HC Deb 18 May 1989 vol 153 cc305-8W
Sir Hector Monro

To ask the Secretary of State for Scotland whether he will increase resources for the trunk road programme in Scotland; and what proposals he has to alter his current policies and plans.

Mr. Rifkind

I refer to the statement made today by my right hon. Friend the Secretary of State for Transport, announcing major developments in his motorway and trunk road programme. I particularly welcome his decision to place the main immediate priority in England on widening the M6, M1 and M25 motorways. These roads are Scotland's essential links to the major markets in the south and Europe.

The road programme in Scotland will benefit substantially from the expanded programme announced today. As with England and Wales, of course detailed decisions about funding levels for particular years will be taken in the course of annual reviews of public expenditure. Under the normal formula arrangements the Scottish block will receive each year an equivalent share of the additional funds.

I place major emphasis on improving inter-urban roads in Scotland. I have already announced that I am making additional funds available for national trunk roads over the current year and some 25 per cent. more for new construction for the following two financial years. I now expect to be in a position to increase roads spending substantially further in future years reflecting the Government's commitment to improved roads infrastructure. Currently we have in preparation a formidable programme of schemes and studies.

The financing of roads is no longer a matter solely for the Government. There is also a role for private finance to play in road provision in the future in Scotland as in England, where my right hon. Friend the Secretary of State for Transport has said in his White Paper that he will be putting forward proposals on this question shortly.

My right hon. Friend's White Paper also announced today new road traffic forecasts which are relevant to the standard of roads needed and to the estimates of their economic return. These new traffic forecasts will be applied similarly to planned Scottish road improvements.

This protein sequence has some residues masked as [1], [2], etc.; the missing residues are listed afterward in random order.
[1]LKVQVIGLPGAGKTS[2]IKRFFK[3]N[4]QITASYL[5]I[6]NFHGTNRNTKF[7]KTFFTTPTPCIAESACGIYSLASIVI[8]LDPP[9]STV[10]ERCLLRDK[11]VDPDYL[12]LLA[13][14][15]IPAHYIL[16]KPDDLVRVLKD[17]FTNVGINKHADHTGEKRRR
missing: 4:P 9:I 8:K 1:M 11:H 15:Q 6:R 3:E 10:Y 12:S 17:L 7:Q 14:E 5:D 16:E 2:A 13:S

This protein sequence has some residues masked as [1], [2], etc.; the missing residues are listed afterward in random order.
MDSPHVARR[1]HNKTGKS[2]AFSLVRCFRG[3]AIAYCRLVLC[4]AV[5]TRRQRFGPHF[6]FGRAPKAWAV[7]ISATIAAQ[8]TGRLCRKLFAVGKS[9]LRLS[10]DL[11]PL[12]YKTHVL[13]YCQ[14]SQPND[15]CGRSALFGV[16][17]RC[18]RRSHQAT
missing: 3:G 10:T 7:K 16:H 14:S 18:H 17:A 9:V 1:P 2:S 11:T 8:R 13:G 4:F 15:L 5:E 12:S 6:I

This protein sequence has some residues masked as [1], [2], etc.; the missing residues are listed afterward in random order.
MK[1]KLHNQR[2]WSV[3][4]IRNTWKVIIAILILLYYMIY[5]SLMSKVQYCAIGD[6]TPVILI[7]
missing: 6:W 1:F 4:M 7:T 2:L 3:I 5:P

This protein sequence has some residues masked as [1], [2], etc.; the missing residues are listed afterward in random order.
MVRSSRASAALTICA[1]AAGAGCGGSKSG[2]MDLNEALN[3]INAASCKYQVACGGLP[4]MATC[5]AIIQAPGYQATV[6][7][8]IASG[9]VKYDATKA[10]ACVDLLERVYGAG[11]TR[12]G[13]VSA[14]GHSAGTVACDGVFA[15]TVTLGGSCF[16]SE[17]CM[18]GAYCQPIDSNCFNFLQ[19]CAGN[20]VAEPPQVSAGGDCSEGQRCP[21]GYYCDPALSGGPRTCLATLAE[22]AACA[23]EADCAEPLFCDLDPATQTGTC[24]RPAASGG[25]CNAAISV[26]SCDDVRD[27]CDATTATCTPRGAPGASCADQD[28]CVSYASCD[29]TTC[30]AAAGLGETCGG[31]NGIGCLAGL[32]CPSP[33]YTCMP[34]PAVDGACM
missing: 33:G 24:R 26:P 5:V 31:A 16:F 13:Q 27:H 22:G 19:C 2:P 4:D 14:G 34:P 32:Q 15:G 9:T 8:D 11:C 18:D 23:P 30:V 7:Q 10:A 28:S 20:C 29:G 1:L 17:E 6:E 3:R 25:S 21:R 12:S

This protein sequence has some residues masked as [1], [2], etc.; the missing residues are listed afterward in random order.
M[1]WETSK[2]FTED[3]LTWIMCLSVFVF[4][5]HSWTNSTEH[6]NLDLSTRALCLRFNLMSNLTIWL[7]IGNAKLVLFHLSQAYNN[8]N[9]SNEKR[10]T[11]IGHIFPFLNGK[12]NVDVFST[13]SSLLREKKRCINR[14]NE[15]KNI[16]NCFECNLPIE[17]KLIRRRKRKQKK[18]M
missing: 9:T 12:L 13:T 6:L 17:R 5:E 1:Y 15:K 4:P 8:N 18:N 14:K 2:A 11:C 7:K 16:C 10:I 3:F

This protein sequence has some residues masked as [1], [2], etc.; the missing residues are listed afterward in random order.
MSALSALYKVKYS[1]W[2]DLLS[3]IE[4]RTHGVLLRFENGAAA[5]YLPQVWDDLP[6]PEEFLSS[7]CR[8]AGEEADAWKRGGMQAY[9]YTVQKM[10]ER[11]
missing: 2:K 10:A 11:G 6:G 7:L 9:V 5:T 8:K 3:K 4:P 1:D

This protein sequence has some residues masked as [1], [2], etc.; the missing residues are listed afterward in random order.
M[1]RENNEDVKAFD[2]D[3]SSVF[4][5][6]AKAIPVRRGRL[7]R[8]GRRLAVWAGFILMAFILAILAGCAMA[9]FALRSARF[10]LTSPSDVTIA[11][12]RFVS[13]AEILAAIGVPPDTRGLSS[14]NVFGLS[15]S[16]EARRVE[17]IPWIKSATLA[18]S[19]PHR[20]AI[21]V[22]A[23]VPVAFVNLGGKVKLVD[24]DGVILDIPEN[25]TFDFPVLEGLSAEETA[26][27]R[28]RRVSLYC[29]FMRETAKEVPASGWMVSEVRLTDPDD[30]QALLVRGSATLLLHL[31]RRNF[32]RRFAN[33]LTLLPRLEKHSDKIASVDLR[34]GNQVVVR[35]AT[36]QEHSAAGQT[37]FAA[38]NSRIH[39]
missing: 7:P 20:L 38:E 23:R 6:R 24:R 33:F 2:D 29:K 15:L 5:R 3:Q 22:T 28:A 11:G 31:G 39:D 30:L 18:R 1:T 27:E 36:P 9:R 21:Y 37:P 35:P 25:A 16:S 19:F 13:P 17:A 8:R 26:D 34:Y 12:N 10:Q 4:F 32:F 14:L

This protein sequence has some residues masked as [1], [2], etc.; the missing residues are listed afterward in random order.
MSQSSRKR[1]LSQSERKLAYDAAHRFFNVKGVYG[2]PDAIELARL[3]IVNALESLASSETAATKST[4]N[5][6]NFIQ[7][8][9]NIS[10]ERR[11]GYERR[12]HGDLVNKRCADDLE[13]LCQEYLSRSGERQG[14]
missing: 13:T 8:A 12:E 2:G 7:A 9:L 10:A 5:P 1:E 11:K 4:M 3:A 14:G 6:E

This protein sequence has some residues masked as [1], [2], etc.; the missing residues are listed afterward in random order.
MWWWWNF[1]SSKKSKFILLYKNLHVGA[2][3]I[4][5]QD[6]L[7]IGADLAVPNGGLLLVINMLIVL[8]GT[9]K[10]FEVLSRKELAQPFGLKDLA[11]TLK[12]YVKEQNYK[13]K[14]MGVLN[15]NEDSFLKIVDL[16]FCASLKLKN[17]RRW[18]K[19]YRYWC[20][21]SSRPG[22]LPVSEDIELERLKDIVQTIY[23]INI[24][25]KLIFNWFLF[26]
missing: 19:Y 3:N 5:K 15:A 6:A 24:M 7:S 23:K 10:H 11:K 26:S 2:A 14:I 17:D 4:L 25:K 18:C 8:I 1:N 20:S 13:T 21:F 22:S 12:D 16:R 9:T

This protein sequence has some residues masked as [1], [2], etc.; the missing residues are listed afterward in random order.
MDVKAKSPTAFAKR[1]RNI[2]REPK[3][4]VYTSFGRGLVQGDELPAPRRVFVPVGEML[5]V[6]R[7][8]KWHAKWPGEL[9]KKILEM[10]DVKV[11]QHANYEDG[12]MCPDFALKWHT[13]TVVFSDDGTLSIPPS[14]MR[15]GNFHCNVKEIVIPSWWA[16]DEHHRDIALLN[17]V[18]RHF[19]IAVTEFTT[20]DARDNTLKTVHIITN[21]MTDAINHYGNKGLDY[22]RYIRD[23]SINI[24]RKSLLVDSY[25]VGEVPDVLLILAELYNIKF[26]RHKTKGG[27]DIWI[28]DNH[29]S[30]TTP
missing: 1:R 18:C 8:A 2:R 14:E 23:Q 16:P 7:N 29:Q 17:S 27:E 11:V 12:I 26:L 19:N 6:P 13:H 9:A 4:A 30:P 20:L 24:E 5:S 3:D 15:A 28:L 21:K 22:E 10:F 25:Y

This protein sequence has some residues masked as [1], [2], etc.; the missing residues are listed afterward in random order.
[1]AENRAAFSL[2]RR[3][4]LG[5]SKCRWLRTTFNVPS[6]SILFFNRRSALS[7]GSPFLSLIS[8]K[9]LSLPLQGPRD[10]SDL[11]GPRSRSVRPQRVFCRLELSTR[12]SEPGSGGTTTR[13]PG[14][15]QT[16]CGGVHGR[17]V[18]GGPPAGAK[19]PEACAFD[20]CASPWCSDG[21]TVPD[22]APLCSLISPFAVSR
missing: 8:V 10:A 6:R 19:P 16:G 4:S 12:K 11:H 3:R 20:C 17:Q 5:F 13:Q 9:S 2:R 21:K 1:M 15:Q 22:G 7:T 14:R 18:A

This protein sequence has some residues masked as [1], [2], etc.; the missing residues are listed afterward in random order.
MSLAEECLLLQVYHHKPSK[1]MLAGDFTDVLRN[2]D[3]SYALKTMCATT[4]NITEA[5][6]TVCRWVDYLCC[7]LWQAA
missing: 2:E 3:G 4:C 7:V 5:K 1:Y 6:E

I shall outline how we are currently proposing to spend the available resources. Our largest single project is the planned M74 Glasgow to Carlisle motorway which will link with the M6, M1 and M25 routes. This project was announced in 1987: it alone expanded the trunk road programme by around 40 per cent. My Department has been working to a highly ambitious timetable to prepare this 100km of motorway and I now expect that advance works will start next year and, if progress continues will, even main works.

To this end I am announcing today the first two schemes, one at either end of the A74 in Scotland. The northernmost scheme runs from Millbank to just north of Abington. The second scheme is the section from Gretna to Kirkpatrick Fleming. Development of these "fast-track" schemes will run ahead of the general development of the rest of the route. The consultants are finalising their reports for the whole length to be upgraded. Once these reports have been studied, we propose in the late summer or autumn to consult on a proposed preferred route for the whole road.

A key issue is whether M74 schemes should be dual-two lane or dual-three lane standard. My Department has carefully assessed the two schemes that I have announced today in the light of the additional costs of dual-three lane over dual-two lane, the new higher traffic levels expected and the implications for disruption of traffic during the construction period. Following this full assessment, it is proposed that these two schemes will be built to dual-three lane standard. The standard to which subsequent schemes will be built will similarly be considered on their particular merits.

A further motorway priority is completion of the central Scotland network. Some eight major motorway schemes are now being progressed rapidly. One is the M8 from Newbridge to the Edinburgh bypass. This is urgently required and I hope that firm proposals can be published this summer with a view to construction starting about two years thereafter.